Acceso gestor editorial

Fish consumption and risk of breast cancer: meta-analysis of 27 observational studies

Wu Zhihui , Yan Weihua , Wu Zupei , Huang Jinlin

Resumen

Objectives: The association between fish consumption and the risk of breast cancer has not been established yet. Results from epidemiological studies are inconsistent. We conducted a meta-analysis to examine the association between fish consumption and the risk of breast cancer.Methods: We identified eligible studies in Medline and EMBASE up to February 2015 and the reference lists of original studies and review articles on this topic. Summary relative risks with their 95% confidence intervals were calculated with a random-effects model.Results: We identified 27 studies eligible for analysis. The summary relative risk of breast cancer for the highest consumption of fish compared with the lowest was 0.96 (95% CI = 0.87-1.07), with evidence of heterogeneity (Q = 69.09, p < 0.001, I2 = 68.0%). Four studies investigated lean fish consumption and revealed that there was a small increase in the risk of breast cancer (summary RR = 1.09, 95% CI = 1.00-1.19). As only four studies were included in the subgroup analysis, results must be interpreted with caution.Conclusions: The overall current literature on fish consumption and the risk of breast cancer suggested no association. Further well-designed prospective studies are needed to explore fish consumption in relation to breast cancer risk.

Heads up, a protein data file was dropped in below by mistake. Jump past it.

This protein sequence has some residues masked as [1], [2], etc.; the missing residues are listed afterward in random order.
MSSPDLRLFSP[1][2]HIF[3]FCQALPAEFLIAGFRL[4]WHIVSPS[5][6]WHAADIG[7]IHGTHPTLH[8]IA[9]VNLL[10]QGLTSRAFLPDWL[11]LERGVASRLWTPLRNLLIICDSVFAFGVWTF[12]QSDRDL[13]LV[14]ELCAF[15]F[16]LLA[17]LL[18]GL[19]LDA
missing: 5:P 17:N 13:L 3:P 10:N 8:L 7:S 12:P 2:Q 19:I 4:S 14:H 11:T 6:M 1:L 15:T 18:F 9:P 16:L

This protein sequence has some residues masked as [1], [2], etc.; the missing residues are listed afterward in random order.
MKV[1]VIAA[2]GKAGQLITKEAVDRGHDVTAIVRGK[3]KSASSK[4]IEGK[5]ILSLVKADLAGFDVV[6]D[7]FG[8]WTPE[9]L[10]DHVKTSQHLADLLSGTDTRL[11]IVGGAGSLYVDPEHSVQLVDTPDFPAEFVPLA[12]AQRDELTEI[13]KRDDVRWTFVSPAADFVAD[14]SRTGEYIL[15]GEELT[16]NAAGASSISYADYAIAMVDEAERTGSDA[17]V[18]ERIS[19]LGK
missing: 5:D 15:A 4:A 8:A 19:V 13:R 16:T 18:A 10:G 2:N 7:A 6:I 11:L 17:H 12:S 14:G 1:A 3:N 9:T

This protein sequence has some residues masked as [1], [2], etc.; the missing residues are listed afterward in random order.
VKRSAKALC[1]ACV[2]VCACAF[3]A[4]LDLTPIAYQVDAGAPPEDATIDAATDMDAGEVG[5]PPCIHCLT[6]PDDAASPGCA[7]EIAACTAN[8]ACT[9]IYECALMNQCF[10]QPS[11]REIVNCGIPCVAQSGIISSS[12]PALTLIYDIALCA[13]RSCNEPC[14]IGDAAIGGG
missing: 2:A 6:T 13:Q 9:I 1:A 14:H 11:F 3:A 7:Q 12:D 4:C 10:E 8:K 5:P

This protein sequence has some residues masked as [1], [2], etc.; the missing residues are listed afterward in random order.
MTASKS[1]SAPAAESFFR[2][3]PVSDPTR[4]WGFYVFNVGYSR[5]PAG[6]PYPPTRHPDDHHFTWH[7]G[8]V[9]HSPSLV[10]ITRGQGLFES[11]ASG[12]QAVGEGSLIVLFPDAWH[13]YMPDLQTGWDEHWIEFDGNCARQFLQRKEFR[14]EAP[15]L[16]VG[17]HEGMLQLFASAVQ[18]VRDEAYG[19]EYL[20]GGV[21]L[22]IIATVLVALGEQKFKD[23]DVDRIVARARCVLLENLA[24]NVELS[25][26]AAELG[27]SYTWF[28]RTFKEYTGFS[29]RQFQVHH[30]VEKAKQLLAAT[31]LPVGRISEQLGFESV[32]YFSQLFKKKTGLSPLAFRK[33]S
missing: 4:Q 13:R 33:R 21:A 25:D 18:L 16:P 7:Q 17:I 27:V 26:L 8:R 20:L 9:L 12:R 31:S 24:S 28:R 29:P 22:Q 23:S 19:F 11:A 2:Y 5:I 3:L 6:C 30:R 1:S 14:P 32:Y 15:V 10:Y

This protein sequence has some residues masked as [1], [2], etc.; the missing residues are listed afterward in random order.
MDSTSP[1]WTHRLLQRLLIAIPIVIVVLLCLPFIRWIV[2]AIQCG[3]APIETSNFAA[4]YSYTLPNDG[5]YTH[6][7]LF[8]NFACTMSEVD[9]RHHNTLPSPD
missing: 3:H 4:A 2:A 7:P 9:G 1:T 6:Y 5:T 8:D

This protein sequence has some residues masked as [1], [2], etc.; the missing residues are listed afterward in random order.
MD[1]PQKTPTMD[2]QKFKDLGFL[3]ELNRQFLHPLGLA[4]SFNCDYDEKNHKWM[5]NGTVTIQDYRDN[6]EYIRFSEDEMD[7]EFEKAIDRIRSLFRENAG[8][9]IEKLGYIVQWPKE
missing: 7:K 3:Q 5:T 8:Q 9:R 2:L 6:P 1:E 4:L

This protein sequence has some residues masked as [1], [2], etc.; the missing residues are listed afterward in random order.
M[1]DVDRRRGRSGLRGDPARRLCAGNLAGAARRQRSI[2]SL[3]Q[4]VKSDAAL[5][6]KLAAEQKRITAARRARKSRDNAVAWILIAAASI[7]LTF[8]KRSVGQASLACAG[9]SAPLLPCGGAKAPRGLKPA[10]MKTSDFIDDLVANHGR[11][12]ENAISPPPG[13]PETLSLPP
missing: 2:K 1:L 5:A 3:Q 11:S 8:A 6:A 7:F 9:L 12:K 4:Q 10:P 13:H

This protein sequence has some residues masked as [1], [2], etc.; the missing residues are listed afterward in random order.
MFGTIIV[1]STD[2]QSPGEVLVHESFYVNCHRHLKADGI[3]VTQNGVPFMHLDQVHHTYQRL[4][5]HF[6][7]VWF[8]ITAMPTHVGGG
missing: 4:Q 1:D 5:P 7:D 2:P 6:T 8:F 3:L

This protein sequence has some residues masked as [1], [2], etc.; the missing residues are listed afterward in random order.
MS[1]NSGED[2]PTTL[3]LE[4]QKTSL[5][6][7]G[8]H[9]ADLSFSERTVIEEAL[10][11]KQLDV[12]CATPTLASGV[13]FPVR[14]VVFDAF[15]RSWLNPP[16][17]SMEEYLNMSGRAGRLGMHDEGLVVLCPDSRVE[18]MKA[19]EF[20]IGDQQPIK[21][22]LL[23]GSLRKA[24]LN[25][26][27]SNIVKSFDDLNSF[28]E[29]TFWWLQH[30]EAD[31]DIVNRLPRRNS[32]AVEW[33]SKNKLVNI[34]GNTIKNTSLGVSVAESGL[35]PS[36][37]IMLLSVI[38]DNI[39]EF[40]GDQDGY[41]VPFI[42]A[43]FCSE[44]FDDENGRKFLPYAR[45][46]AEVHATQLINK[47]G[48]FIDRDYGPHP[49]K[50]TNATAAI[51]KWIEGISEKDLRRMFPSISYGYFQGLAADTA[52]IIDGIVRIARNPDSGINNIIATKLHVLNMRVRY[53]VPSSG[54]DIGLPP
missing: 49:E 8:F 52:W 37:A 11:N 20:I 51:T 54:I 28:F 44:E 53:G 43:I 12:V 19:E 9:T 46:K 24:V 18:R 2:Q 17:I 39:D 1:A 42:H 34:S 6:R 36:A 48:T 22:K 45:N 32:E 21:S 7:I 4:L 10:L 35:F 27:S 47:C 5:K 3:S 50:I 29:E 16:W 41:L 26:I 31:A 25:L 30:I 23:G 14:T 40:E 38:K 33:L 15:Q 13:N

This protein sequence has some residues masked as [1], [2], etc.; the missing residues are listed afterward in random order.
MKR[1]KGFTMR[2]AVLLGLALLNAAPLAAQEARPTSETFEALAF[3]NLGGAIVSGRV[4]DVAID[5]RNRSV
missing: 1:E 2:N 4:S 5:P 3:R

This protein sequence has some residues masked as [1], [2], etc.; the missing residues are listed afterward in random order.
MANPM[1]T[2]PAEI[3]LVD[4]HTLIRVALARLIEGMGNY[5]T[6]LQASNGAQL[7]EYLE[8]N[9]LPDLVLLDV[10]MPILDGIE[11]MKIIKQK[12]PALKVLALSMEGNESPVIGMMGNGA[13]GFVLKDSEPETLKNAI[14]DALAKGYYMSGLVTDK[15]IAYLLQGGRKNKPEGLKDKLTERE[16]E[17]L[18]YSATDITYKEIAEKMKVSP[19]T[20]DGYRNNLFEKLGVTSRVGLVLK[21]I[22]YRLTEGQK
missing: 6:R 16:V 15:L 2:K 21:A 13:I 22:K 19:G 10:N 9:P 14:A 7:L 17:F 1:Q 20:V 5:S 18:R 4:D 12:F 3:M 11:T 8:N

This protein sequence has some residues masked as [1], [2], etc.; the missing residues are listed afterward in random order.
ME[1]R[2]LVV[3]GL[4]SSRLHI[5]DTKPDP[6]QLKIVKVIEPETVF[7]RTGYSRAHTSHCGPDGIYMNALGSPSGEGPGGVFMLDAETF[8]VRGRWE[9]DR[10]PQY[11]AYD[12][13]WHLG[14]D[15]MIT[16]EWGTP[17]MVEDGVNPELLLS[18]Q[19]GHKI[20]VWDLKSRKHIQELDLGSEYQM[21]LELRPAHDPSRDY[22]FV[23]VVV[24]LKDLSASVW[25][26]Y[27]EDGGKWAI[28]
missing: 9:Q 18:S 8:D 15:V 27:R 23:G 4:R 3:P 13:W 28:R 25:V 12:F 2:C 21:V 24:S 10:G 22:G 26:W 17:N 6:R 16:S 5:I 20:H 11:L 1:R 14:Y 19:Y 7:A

Palabras Clave

Breast cancer. Fish consumption. Systematic review. Meta-analysis. Relative risks


Texto Completo: PDF


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